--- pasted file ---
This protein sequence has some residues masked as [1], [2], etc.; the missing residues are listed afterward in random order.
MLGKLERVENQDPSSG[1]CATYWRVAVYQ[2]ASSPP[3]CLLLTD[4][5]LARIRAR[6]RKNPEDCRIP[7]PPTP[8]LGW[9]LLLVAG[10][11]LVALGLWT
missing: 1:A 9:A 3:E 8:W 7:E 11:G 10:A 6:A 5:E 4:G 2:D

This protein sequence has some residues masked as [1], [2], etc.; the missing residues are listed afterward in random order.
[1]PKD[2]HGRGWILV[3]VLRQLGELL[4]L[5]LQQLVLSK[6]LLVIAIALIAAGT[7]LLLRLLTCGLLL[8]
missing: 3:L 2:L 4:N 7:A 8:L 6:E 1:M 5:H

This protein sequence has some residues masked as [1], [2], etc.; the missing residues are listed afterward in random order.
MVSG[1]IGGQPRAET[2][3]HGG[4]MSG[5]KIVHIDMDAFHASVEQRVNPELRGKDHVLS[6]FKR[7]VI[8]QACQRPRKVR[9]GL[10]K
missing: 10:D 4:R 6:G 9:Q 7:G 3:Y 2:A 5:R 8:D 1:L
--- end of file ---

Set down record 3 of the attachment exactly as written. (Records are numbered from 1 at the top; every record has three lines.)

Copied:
This protein sequence has some residues masked as [1], [2], etc.; the missing residues are listed afterward in random order.
MVSG[1]IGGQPRAET[2][3]HGG[4]MSG[5]KIVHIDMDAFHASVEQRVNPELRGKDHVLS[6]FKR[7]VI[8]QACQRPRKVR[9]GL[10]K
missing: 10:D 4:R 6:G 9:Q 7:G 3:Y 2:A 5:R 8:D 1:L